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Good days may be in the offing

Pakistan’s Prime Minister, Imran Khan even before the conduct of Indian general elections had stated that if Modi returns, Pakistan and India have a better chance of improving bilateral ties.  Recently he sent a congratulatory message to Indian PM Narendra Modi, and also gave him a phone call, a few days later.  He conveyed his resolve to have normal relations with India during his second term.

Baggage of History

The paradigm shift in Pak-India relations reflects Pakistan’s desire to resolve contentious issues with New Delhi.  Indian response to his overtures has not exactly been favourable.  History has a habit of repeating itself, in this case in rather a skewed manner.  Three decades ago, it was India which used to follow a conciliatory and persuasive approach with Islamabad for promoting people-to-people contact as well as trade and commerce as a confidence-building measure.

Pakistan’s response to Indian gestures at that time lacked warmth and reciprocity as it used to remind India that without the resolution of the Kashmir issue in accordance with the UN Security Council resolutions, it cannot positively react to New Delhi’s offer of dialogue.  The composite dialogue, now comprehensive dialogue, which began in 1997 failed to take off as both sides refused to abandon their traditional stance.

Let Bygones be Bygones

It is really heartening that Pakistan is now pursuing a pragmatic approach to normalize relations with India.  Modi’s return to power by securing a landslide victory in the general elections expected to have a positive impact on India’s relations with its western neighbour.  Prime Minister Imran Khan’s optimism is really infectious and sooner or later will definitely rub on his Indian counterpart.

Modi and BJP do not seem to have any prejudice or bias against Pakistan.  It is realism and correct thinking on the part of Islamabad that in his second term, the Indian government will have an even more expedient approach.  In all probability, It will positively reciprocate Islamabad’s gesture for a new beginning.  Three logical reasons substantiate the argument that there are better chances of Pakistan to have cordial relations with India.

First, Modi and his BJP have not forgotten the statesman like approach of Pakistan’s PM and unconditional return of Wing Commander Abhinanadan.  Modi’s assertion after Pulwama gave further credence to his strongman image.  He was able to garner international reaction in favour of India.  Now after securing a second term with a landslide victory, it will be Modi’s endeavour to project himself as ‘Aman ka Masiha’.

Second, emotions and nostalgia of pre-independence days where ancestors of today’s citizens of Pakistan and India fought the war of independence for Indian subcontinent together.  The famous song ‘Sare Jashaan se Achchha, Hindostan Hamara’ was written by Iqbal.  They have many celebrities of Bollywood practicing Islam.  Mohammad Rafi a very popular singer of yesteryears has sung many songs worshipping Indian Gods.  Pakistan also seems ready to shed its arrogance owing to adverse economic conditions and moving down in world standing.  India may also agree to the resumption of the suspended comprehensive talks if Pakistan agrees to discuss the issue of cross-border terrorism.  This could be a win-win situation.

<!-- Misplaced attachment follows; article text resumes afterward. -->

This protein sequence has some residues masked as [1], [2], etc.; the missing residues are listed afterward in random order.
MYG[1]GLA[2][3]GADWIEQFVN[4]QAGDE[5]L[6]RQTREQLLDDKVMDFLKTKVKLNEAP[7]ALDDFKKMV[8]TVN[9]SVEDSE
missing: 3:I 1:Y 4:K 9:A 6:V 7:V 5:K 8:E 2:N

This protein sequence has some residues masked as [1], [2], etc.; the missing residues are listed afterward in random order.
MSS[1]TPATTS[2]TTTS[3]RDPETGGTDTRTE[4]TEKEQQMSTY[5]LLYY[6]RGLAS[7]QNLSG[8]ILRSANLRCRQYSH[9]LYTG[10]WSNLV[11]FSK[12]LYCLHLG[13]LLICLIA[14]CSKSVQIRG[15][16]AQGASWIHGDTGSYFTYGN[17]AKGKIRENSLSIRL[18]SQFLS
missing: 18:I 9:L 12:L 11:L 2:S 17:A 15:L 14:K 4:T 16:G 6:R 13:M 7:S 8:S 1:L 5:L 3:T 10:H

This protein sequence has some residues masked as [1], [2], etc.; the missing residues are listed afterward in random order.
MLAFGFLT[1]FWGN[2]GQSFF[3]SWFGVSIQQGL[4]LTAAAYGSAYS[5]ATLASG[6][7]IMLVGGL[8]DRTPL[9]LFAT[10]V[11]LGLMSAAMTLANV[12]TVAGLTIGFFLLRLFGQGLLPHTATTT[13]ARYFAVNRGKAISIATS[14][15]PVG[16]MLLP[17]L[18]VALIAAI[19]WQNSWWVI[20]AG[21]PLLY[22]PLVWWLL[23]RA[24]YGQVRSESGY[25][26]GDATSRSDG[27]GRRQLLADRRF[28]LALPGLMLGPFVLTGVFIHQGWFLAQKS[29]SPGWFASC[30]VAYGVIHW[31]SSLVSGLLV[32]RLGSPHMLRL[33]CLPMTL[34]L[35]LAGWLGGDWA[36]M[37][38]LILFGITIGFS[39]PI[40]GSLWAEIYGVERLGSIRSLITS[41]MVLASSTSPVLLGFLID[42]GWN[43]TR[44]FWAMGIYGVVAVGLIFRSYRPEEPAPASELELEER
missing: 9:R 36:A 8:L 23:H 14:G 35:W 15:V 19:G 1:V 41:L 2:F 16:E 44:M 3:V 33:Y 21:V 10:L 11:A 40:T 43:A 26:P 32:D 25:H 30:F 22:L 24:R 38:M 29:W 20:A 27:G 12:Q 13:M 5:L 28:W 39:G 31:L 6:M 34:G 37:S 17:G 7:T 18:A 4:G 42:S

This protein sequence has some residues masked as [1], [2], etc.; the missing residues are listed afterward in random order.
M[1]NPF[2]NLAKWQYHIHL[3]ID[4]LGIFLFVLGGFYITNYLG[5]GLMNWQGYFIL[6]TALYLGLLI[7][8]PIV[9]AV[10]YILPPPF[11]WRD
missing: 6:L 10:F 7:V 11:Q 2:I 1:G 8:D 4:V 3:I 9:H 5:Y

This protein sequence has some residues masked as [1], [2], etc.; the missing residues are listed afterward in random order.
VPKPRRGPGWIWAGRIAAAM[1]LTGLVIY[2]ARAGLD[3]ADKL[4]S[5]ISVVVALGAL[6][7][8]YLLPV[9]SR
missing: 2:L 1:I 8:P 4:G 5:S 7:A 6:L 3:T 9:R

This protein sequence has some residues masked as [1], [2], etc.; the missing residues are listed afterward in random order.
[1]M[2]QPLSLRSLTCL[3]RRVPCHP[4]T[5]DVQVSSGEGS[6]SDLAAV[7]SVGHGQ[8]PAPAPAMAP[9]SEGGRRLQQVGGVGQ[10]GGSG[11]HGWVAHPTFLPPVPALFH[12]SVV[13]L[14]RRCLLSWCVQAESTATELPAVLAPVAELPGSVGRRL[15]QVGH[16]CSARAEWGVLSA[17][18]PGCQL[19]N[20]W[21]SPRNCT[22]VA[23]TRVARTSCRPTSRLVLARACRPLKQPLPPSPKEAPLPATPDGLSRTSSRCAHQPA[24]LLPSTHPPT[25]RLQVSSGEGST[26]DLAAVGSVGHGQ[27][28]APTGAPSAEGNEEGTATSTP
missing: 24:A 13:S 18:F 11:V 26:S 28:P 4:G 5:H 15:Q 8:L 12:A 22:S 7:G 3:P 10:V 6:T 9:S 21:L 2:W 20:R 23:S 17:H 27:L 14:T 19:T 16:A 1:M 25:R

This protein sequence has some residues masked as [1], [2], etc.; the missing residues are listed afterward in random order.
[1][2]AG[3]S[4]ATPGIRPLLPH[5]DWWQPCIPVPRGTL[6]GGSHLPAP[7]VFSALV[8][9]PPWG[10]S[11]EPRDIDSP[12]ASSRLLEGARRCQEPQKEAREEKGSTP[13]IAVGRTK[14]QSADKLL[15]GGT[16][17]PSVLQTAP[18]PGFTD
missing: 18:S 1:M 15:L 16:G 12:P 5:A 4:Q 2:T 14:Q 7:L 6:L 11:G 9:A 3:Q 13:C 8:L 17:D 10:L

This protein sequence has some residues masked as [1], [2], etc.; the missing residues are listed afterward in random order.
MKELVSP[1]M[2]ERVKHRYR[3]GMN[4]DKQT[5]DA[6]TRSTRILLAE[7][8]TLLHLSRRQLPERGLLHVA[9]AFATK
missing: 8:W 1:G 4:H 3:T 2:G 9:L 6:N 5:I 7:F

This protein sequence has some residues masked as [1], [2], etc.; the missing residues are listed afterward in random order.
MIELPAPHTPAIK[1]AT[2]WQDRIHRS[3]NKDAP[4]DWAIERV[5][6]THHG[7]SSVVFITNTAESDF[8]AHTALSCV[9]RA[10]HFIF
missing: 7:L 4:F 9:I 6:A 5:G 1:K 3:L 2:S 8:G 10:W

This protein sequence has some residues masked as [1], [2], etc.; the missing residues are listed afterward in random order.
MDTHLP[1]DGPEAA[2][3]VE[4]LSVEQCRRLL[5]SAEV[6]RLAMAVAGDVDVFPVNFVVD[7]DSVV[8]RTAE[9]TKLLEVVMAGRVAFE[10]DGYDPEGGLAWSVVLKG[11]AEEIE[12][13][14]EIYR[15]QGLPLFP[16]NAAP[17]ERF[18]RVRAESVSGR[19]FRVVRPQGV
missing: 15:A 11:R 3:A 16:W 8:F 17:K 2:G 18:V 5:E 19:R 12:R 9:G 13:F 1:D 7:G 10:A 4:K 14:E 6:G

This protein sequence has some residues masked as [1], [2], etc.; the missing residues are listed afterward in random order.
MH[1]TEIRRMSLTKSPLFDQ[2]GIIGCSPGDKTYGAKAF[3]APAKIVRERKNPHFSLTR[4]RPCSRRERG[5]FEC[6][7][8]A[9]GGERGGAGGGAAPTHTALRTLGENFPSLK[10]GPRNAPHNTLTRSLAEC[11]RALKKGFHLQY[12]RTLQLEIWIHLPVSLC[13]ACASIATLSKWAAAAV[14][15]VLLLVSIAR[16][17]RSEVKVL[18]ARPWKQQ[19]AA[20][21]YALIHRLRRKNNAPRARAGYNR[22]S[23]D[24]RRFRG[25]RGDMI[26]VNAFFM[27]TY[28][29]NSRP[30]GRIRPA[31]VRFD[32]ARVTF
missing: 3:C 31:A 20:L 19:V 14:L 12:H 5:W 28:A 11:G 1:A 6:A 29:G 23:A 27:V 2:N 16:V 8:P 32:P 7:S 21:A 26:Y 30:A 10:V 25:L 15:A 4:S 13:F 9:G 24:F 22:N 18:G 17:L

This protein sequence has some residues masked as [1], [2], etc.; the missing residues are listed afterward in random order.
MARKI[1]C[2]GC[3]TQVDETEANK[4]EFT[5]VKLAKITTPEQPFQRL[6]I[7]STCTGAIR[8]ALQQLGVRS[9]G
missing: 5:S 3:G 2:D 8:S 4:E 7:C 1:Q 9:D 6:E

Third, having to face China on its eastern front India would like to have Pakistan on its side.  It is in the interest of Pakistan also to do the tango with India as the sobriquet “Higher than Mountains, Deeper than the Seas and Sweeter than Honey” to describe Pakistan-China friendship is no more valid.  China’s suppression of Uyghur Muslims of  Xinjiang and organized activities of Chinese groups operating in Pakistan who indulge in marrying Pakistani girls, bring them to China and then force them into prostitution establishes the fact that Pakistan’s more powerful neighbour cannot be trusted


Confrontation and zero-sum games with India is not likely to produce desired results.  This will only highlight India’s strengths and exacerbate Pakistan’s vulnerabilities.  Instead, a longer-term strategy for détente with India without compromising on the stature and dignity of Pakistan to be worked out.  India’s current indifference and obduracy are to be accepted for the time being. Within these parameters, a dialogue process sustained by a whole range of new and old confidence-building measures needs to be developed in order to shift the process towards Pakistan’s strengths.

Pakistan should make consistent efforts to develop understanding with India by taking visible and concrete action against terrorist groups working on Pakistani soil including Jaish-e-Mohammad.  This intent may be spelt out at the side-lines of Shanghai Cooperation Organization (SCO) summit in Bishkek where Pakistani PM and his Indian counterpart may interact.  Such a forthcoming initiative will definitely appeal to the Indian side.  In all likelihood, Indian PM  will respond positively as he advocates Hindutva thought believing in “Vasudhaiv Kutumbkam” that is the Complete World is a Big Family.

31 May 19/Friday                                                            Written by Naphisa

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